At around 1pm, this reporter boarded the 9 Route public bus at Longhai West Road. At this time, there were already no more seats available on the bus. Two grey-haired elderly boarded the bus at the Jianshe Road Bishagang Park stop, and just as they got on, a girl that was sitting in one of the non-reserved seats in the very front row immediately stood up to let one of the elderly sit, while a girl in one of the reserved seats rushed to stand up as well, helping the other elderly person sit down. This reporter rode the bus for nine stops. Every stop where elderly people boarded, there were passengers who gave up their seats. A Mr. Huang who regularly takes this bus says the 9 Route is the “People’s Militia Route”, the bus route with the longest history in Zhengzhou. “The frequency of giving up seats on this bus is very high. I’ve never heard of there being a fight over a seat on this bus route.”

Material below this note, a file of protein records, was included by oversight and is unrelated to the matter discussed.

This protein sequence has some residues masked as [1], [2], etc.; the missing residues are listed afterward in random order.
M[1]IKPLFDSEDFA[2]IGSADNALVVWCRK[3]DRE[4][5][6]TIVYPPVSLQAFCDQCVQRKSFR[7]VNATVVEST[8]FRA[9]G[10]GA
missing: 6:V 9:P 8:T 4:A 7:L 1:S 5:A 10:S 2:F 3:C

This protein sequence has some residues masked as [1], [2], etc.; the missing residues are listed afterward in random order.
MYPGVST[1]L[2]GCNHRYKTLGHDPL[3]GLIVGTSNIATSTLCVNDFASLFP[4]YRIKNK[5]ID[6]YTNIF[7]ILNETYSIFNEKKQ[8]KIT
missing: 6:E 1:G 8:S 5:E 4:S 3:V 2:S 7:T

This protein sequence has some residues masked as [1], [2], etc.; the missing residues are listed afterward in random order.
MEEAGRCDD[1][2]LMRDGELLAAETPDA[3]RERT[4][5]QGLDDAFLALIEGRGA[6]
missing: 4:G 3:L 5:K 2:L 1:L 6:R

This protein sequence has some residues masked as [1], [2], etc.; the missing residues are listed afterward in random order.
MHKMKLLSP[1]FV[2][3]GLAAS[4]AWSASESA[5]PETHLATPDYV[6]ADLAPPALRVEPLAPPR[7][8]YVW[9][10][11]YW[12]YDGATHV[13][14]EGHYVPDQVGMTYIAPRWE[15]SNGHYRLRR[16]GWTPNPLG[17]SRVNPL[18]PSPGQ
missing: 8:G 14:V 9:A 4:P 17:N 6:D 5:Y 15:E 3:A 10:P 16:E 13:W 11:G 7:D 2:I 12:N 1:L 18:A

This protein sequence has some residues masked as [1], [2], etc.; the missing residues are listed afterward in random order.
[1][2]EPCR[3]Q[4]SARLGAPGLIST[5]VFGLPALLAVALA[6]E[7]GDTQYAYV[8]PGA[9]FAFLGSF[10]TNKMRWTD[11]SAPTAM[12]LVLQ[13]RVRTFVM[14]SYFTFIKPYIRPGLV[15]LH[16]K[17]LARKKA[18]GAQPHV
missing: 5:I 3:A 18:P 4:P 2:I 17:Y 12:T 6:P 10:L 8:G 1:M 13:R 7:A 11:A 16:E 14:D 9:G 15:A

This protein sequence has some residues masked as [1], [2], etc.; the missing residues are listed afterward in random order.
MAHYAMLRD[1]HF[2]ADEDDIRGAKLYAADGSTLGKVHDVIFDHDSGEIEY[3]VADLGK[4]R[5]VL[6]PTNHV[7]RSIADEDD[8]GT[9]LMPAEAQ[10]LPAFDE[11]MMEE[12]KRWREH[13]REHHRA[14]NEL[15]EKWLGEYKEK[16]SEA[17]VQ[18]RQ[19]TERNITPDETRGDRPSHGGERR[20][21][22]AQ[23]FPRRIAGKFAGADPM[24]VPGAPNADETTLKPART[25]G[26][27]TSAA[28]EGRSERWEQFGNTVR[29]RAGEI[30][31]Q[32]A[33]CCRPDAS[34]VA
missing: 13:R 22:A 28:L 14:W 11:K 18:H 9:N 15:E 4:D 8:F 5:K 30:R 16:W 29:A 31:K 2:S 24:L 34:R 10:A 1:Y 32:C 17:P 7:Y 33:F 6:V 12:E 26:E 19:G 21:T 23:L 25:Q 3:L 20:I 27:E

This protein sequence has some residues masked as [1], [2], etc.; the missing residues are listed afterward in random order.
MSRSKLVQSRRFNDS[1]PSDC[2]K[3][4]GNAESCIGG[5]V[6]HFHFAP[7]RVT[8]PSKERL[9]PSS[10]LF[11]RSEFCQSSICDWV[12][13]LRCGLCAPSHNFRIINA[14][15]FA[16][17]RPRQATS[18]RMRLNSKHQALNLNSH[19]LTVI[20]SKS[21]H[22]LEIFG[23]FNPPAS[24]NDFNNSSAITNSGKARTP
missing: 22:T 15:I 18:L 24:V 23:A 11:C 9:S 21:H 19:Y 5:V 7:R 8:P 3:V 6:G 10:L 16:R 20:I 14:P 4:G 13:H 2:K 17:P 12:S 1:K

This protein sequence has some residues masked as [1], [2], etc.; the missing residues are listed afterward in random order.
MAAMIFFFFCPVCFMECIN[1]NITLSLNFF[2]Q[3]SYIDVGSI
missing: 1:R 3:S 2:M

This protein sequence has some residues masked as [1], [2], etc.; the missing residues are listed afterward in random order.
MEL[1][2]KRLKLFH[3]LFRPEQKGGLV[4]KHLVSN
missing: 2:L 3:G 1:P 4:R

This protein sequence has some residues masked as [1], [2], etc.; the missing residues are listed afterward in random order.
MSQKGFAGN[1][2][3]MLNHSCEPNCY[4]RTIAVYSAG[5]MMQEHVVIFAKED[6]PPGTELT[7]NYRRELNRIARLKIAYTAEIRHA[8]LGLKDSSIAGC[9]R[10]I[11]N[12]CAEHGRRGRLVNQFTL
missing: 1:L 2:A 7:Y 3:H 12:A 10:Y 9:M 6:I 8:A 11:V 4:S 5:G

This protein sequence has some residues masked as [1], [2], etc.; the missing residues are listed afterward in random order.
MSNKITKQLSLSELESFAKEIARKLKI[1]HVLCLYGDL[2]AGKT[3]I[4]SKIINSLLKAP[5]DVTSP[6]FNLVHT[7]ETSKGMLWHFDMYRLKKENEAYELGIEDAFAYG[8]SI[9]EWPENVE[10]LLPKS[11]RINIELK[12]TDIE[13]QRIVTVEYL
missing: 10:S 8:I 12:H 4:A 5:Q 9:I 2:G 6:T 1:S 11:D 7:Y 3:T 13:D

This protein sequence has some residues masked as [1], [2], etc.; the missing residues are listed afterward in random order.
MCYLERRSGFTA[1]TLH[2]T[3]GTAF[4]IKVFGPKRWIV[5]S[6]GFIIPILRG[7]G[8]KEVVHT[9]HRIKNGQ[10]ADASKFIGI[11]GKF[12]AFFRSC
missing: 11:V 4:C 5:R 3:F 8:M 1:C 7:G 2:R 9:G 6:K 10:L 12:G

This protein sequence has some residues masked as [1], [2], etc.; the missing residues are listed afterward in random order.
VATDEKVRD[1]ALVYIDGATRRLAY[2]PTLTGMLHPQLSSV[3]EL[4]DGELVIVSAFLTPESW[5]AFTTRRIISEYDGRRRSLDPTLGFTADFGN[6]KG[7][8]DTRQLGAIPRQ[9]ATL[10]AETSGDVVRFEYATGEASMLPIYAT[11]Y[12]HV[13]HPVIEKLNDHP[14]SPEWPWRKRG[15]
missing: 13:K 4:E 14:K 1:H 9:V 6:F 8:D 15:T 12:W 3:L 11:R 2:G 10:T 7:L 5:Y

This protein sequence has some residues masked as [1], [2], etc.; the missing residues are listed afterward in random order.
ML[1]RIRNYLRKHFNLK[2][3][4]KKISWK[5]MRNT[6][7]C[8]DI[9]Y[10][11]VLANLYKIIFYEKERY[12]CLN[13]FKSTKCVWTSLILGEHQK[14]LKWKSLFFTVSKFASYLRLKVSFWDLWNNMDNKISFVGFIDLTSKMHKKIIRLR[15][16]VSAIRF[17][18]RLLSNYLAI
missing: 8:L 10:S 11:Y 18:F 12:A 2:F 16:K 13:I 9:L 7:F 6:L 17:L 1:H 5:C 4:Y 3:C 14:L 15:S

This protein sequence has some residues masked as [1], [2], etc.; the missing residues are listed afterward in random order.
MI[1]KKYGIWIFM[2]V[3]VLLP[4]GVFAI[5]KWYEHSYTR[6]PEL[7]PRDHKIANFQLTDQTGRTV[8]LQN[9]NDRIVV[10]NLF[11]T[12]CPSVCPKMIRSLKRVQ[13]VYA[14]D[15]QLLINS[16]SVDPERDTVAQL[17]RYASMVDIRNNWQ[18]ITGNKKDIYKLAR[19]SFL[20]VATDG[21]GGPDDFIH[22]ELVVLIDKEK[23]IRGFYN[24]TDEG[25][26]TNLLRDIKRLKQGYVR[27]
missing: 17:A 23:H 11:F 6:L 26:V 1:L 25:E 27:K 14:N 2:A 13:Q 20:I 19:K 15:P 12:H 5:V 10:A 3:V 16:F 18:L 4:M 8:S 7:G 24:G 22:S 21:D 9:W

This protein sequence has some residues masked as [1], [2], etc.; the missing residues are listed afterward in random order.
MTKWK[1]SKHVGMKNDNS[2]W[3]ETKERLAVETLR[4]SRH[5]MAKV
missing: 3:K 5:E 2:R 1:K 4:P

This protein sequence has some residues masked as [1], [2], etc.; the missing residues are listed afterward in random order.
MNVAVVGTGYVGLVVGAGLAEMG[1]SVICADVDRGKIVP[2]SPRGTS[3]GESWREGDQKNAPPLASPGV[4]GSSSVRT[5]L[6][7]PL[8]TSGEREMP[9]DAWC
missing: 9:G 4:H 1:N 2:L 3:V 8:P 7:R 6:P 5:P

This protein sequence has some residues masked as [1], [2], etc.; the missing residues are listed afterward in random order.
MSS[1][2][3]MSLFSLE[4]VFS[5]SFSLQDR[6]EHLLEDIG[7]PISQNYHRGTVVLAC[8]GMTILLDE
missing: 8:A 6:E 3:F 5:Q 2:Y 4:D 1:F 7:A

Yesterday, this reporter made eight trips on the 9, 102, 37, and 66 routes. About 90% of the time, young passengers gave up their seat for the elderly.


Top three reasons for not giving up one’s seat:

Not feeling well, too tired from work, the elderly person is healthy/robust

According to Yang Yuxiang of the public transportation company, every public bus has pre-recorded prompts to give up seats for the elderly, handicapped, or pregnant on the bus stop announcement system. The company requires the driver to play the prompts upon seeing a special-needs passenger get on board. “Zhengzhou Public Transportation leads the country in the giving up of seats. In 2010, the ‘building a model city’ findings publicized by the National Statistics Bureau Zhengzhou Investigation Team showed: among 14 bus routes observed, there was only one route where the phenomenon of not giving up one’s seat was observed. This was reported throughout the nation at the time. This is one of the things Zhengzhou Public Transportation prides itself on.”